Worrying state of schooling
Statistics on SA schools have revealed an alarmingly high number of primary school girls falling pregnant
The research is contained in a report compiled by the Department of Basic Education that was released earlier this month.
The report, The Annual Surveys for Ordinary Schools for 2009-2010, found that:
- In 2009, about 109 pupils fell pregnant in Grade 3 alone — up from 17 in the same grade in 2008. In Grade 4, the number increased to 107 from 67 in 2008, and in Grade 5, 297 girls fell pregnant in 2009;
- The highest concentration of pregnant pupils were in high school from Grade 7 to 9. In 2009, 45,276 girls fell pregnant.
The report also details a litany of negative circumstances under which the country’s children are expected to complete their school careers, such as:
- Only 25% of ordinary schools had internet in 2010, and about 54% of schools had a land line telephones. Only 3% of schools in Limpopo had access to broadband compared to 98% of those in the Western Cape, a glaring “inequality”;
- About 26% of schools had multi-grade classes in 2010, and the majority came from the Eastern Cape.
Other societal factors mentioned in the report show that up to a million children grew up without fathers while many others depend on the country’s extensive social grant network for financial support.
The report, drawn from information culled from surveys conducted in March every year in all ordinary schools in South Africa, only focuses on pupils, and the department is expected to release separate research on teachers at a later stage.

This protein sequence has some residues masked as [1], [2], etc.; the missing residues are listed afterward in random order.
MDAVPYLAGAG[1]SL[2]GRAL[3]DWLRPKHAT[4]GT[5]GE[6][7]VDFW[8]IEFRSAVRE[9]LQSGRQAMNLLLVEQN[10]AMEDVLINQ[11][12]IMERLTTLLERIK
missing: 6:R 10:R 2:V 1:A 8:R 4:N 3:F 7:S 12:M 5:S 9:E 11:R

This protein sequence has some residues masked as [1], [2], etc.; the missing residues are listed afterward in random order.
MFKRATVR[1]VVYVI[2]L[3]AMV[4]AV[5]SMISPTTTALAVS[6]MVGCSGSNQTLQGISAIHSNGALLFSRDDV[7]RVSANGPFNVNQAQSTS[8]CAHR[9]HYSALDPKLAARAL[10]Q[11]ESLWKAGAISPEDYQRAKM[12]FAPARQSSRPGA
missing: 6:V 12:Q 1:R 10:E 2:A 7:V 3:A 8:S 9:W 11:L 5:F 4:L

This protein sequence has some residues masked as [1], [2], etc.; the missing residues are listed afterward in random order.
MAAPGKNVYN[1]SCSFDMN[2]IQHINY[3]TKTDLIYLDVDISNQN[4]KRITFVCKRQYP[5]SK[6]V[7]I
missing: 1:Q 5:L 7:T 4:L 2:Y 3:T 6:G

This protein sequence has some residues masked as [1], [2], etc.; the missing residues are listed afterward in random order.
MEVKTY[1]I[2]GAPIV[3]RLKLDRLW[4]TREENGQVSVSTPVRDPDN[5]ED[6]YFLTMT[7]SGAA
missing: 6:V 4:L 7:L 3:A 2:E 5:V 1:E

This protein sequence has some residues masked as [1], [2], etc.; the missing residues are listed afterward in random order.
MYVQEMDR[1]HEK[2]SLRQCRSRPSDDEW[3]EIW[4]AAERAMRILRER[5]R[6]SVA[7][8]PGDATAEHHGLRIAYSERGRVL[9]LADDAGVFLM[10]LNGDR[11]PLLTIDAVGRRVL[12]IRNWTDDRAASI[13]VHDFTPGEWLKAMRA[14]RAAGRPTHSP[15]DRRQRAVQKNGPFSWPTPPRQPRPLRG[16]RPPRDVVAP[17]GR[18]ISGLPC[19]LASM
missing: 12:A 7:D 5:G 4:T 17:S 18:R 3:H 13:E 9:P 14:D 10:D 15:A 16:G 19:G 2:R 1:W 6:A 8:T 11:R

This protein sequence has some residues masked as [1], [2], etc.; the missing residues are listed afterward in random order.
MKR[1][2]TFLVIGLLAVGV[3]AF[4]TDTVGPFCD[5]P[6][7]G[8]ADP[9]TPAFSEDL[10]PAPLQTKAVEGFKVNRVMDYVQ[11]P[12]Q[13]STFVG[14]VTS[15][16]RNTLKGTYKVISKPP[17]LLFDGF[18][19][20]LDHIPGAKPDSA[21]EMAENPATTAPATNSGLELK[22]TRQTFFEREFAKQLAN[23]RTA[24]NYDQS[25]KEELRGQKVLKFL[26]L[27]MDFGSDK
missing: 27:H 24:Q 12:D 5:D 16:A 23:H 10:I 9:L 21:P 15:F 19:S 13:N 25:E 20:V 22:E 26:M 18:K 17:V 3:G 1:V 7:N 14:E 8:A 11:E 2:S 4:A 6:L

An education expert warned that should these challenges not receive urgent attention, South Africa will pay a significant price in the future.
Professor Kobus Maree, a lecturer in educational psychology at the University of Pretoria, said the alarming high pregnancy rate at Grade 3 was “appalling” and “deeply upsetting”.
He said a large number of these children fell pregnant because of rape or abuse.
“This is really unacceptable. Of all those children who fall pregnant in Grade 3, how many rapists are brought to book? If you look at these figures, that means there are so many rapists in the country walking around free,” he said.
Maree said teachers to whom he had recently spoken felt that life orientation had been dumped on them without adequate training. He recommended that government make community service compulsory for child psychologists, in order to have them assist in teacher training in schools.
The number of children on child grants is also a reflection of the reliance on the social network provided by government.
In 2009, the 2,813,76 on grants grew to 3,110,688 a year later.
In 2010, 37% of all pupils in the Eastern Cape and 32% pupils in Mpumalanga received the monthly grant.
Maree said while government had to shoulder much of the blame, parents were also responsible for failing their own children as they did not give enough support.
Maree said while government has boldly stated its intentions by allocating a large chunk of its budget towards education, incompetent and less determined public officials were costing the State by not driving delivery of infrastructure and resources like material at ground level.
He cited the recent Pretoria High Court judgment which ordered the Basic Education department to deliver text books to pupils in Limpopo by June 15.
“It goes without saying that [some] schools have such a backlog, that the divide at Grade 12 is huge,” he said.
Maree said government needed to hire qualified employees to clean up the system — irrespective of the politics or race.